From the Publisher

FRAMINGHAM (01/27/2000) - COME TOGETHER Washington, D.C., is a town of power.

And of associations. According to the D.C.-based American Society of Association Executives, more than 135,000 associations exist in the United States-many of them with headquarters and offices in our nation's capital.

Senior Editor Tom Field reviews the landscape of technology associations in his story "The Influence Peddlers." These organizations are well-oiled machines that promote vendor-driven technology issues to Congress.

But the voice of the CIO is not being heard.

In early 1999, the technology vendor community was becoming increasingly concerned about post-Y2K litigation. Would users sue technology companies for possible losses attributed to Y2K problems? The tech associations took up this fight-against no opposition from CIOs or users-and helped shape and pass the 1999 Y2K Act, which put a per-user cap on Y2K damages. Some in the user community said this cap gave vendors no incentive to earnestly try to fix Y2K problems.

Chief information officers should have been major players in this debate. But they weren't.

And they were equally absent in the congressional debate on immigrant workers.

H-1B is a temporary visa that allows foreigners with specialized skills to work in the United States. As we all know, there is an IT labor crunch in the market, and the technology associations stepped into this battle to lead the fight. At first glance, their position in favor of increasing the amount of foreign workers allowed into the United States would seem beneficial to CIOs.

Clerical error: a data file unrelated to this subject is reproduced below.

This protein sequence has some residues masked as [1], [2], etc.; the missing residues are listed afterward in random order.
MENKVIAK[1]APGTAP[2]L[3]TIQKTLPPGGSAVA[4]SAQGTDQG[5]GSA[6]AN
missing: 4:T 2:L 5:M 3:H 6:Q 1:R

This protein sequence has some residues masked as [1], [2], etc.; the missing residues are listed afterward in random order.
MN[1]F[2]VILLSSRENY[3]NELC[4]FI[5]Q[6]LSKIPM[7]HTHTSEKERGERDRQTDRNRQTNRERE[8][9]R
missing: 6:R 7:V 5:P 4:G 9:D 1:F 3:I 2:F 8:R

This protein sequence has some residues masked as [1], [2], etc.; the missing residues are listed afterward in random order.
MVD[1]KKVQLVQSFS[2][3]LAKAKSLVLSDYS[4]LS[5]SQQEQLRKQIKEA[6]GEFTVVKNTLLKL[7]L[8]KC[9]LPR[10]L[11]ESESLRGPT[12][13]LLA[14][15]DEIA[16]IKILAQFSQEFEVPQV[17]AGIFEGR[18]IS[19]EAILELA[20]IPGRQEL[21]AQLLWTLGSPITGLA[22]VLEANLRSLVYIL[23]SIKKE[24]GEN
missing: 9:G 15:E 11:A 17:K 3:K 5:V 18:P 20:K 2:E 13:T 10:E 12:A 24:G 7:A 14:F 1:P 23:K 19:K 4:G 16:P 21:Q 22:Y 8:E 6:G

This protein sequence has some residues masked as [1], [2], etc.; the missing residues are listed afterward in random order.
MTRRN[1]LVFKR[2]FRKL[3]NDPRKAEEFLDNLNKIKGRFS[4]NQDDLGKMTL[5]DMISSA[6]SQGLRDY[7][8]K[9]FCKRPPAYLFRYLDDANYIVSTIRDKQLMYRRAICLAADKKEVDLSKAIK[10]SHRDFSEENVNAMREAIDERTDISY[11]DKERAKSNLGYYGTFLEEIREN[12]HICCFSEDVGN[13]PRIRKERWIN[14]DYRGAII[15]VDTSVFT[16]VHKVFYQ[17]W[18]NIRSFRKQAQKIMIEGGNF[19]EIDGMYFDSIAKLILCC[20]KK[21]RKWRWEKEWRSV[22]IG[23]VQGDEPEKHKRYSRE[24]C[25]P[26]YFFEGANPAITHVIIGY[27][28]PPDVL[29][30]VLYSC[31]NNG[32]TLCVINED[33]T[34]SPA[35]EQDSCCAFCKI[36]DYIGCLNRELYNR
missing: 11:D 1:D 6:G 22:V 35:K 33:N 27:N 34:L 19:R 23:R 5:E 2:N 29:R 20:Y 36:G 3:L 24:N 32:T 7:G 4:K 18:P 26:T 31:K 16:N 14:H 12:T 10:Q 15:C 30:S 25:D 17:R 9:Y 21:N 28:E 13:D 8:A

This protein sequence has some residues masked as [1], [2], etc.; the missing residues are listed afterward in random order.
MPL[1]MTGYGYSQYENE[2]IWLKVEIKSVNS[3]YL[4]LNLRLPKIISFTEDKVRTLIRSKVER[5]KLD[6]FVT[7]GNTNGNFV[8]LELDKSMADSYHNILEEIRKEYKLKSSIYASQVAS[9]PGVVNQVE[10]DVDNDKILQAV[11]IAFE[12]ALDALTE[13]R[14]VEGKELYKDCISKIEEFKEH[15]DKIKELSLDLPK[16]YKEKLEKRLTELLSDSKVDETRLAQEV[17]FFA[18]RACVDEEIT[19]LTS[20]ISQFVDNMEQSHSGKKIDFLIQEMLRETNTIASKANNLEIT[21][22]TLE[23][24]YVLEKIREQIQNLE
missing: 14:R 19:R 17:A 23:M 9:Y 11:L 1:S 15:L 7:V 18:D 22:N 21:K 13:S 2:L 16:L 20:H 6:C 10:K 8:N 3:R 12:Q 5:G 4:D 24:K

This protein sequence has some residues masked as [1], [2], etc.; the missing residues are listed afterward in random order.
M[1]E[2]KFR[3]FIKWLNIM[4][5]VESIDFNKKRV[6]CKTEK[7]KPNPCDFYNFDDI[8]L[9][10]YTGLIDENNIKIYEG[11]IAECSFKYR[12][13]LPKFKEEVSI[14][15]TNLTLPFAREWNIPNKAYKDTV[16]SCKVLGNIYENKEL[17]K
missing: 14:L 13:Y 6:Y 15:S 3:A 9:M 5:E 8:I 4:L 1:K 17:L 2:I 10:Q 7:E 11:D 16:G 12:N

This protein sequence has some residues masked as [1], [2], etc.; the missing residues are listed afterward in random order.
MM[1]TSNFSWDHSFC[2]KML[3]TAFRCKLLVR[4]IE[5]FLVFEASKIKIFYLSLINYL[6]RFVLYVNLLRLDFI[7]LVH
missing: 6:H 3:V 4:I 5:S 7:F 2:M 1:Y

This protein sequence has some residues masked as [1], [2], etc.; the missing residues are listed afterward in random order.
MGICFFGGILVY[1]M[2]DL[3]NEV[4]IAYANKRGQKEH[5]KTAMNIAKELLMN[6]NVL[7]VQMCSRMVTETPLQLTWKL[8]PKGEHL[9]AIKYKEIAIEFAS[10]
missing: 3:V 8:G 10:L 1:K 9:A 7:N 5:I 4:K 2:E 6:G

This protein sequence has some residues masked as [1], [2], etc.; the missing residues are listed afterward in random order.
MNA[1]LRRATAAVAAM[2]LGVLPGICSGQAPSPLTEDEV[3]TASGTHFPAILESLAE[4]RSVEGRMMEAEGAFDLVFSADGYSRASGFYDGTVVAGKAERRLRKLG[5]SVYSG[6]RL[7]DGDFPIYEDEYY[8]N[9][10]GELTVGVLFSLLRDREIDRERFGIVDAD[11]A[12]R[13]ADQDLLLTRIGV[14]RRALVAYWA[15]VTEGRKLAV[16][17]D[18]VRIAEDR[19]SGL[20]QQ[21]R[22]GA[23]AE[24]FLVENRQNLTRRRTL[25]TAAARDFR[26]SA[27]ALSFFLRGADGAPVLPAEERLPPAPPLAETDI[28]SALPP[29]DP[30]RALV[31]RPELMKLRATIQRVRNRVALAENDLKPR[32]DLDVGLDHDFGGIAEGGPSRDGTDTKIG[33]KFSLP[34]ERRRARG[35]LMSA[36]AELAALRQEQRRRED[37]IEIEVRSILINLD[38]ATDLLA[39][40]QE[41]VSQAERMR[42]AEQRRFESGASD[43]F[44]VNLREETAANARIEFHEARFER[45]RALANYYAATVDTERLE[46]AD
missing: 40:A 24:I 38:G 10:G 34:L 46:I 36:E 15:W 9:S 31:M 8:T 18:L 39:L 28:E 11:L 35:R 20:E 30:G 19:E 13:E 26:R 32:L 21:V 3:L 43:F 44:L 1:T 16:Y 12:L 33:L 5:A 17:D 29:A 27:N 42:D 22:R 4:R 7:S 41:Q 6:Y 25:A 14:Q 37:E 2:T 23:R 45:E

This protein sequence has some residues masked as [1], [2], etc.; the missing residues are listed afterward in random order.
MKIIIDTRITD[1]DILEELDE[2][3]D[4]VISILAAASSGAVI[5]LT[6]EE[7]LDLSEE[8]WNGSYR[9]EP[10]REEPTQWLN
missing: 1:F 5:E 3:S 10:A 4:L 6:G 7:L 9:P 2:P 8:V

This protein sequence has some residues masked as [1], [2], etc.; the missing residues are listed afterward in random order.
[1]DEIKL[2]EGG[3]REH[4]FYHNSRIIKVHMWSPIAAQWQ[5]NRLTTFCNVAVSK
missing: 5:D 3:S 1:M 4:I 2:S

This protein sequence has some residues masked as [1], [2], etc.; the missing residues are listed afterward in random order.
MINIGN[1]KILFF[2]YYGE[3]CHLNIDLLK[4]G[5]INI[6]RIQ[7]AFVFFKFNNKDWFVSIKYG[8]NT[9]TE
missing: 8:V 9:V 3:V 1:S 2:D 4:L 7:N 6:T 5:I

But this bill was nearly defeated by foes who framed it solely as a scheme by technology companies to hire foreign workers at lower salaries. If a strong CIO association had joined hand in hand with the technology groups, this bill would have sailed through Congress.

Which leads to this call to action.

I am calling for the formation of CIOnet, a trade association of chief information officers. The association would be headquartered in Washington, D.C., and its mission would be to make sure issues of importance to CIOs are heard and acted on in the halls of Congress.

There would be two levels of membership in CIOnet. Full members would be chief information officers of any size company who contribute annual dues of $1,000 to the association. Full members must have the title of chief information officer on their business card. Any technology vendor that contributes $10,000 annually to CIOnet could be an associate member of the association.

Full members would elect a president and a board of directors. The association would hold an annual conference to set the agenda for CIOs in the coming year.

That conference would be held each year the day before the president's State of the Union address. Associate members could exhibit at the conference.

So, what do you say? Should we start CIOnet? Are you willing to join? Drop me an e-mail at and let's get moving. Time's a wasting!

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